TV coverage and strong grower presence at RHS Hampton Court Flower Show helps to beat garden downturn

Extra TV coverage, a full quotient of nurseries and an Andy Sturgeon-designed show feature are helping to make up for a halving of the number of gardens at this year's RHS Hampton Court Flower Show.

Perennial's Hampton Court garden
Perennial's Hampton Court garden

Garden numbers dropped from a high point of 42 in 2016 to 21 this year, though there was only one fewer show garden with eight on display, including Andrew Fisher Tomlin's Blind Veterans and Paul Hervey-Brookes' Viking Cruises-sponsored garden.

Brexit and generally economic and political uncertainty was cited as the reason. The RHS hopes 140,000 people will attend the 4-9 July event.

Andy Sturgeon's garden, overseen by David Dodd from the Outdoor Room, brought together 25 apprentices to join together parts of previous well-known show gardens by top designers, all done with just five weeks notice.

An APL garden feature was alongside Sturgeon's 'Watch This Space' garden and TV's The Hairy Bikers broadcast live from the show's RHS Kitchen Garden designed by Juliet Sargeant on BBC1, while Gardeners' World is also broadcasting full coverage.

Conceptual garden numbers fell from 9 to 3, and the RHS dropped water, city, Capability Brown and summer garden categories.

A new Changing World category had six gardens including a Landform/Squire's Garden Centre/London Stone collaboration designed by Rhiannon Williams and a Perennial-sponsored Sanctuary Garden design by Tom Massey, symbolising a professional horticulturalist's journey from chaos to safety.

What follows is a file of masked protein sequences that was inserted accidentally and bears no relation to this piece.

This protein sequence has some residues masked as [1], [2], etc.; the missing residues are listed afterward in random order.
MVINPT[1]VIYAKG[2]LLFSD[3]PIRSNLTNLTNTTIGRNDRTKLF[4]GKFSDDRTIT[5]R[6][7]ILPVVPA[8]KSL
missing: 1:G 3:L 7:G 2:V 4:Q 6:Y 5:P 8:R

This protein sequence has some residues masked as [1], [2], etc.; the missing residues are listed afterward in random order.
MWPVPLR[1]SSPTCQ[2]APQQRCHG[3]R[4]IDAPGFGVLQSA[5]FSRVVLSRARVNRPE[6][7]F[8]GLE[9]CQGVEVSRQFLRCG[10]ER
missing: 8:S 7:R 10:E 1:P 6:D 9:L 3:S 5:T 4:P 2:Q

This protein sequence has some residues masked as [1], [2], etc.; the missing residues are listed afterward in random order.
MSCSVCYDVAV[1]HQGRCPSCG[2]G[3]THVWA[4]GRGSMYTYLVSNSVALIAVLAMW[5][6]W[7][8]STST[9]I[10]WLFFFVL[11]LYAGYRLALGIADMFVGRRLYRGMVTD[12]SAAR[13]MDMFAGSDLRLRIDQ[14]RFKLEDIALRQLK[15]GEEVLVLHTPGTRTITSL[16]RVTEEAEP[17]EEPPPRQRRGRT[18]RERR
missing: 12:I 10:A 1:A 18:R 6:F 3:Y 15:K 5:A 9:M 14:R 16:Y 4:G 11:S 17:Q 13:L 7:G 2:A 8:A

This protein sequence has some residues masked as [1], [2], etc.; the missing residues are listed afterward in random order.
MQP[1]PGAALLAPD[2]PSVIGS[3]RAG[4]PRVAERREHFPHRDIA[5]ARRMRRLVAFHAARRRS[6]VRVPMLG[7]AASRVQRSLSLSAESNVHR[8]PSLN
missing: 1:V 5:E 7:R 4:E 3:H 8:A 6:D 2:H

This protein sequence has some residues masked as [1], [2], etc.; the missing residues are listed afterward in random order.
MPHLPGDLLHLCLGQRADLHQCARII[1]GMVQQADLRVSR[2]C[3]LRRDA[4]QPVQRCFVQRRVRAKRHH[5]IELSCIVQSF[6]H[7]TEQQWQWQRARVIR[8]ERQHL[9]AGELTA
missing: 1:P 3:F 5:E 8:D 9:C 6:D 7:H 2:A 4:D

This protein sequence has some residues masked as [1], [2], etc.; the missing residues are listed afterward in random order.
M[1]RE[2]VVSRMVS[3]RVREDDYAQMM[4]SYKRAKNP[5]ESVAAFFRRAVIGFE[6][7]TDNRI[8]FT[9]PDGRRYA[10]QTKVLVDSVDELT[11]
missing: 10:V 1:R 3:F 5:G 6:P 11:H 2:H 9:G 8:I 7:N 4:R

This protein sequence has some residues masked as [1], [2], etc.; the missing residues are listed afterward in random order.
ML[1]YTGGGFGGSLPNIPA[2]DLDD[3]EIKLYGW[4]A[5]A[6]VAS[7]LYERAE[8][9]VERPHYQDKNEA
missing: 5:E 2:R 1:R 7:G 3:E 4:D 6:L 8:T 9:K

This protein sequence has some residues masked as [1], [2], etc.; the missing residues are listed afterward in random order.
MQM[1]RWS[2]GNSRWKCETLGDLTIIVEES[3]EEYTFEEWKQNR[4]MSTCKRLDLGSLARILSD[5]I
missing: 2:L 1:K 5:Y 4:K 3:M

Streetscape had a Hold back the Flood garden designed by Will Williams and St Modwen sponsored Martyn Wilson's Brownfield-Metamorphosis urban regeneration garden.

Dodd said the garden numbers continued what happened at Chelsea in May where show garden numbers halved. He said: "People blame Brexit and panic over the economy but we've had recession and good and bad times and 2018 is meant to be very good".

The apprentices who built the garden came from companies including Frogheath and Burnham Landscapes.

Landform's Mark Gregory said Hampton had a lot of quality but was a "bit light" on garden numbers, which he felt was a sign of the times. The Landform-built climate change-themed Urban Rain Garden was a joint effort with London Stone and Squire's - "a different way of pooling resources", splitting sponsorship to save money, which Gregory said could be a way forward for garden shows: "Multiple people involved is the right thing to do, to spread the burden."

He said: "What I'd sooner see is lots of smaller people [exhibiting gardens at shows] with a little bit of money bringing more content rather than big names and budgets." He added that more overseas visitors, designers and sponsors would also be welcome and that the hung Parliament had created uncertainty in the UK market, with some developments on hold, and the market having peaked last year.

Plants are supplied by Hortus Loci and furniture is from Barlow Tyrie and available from Squire's.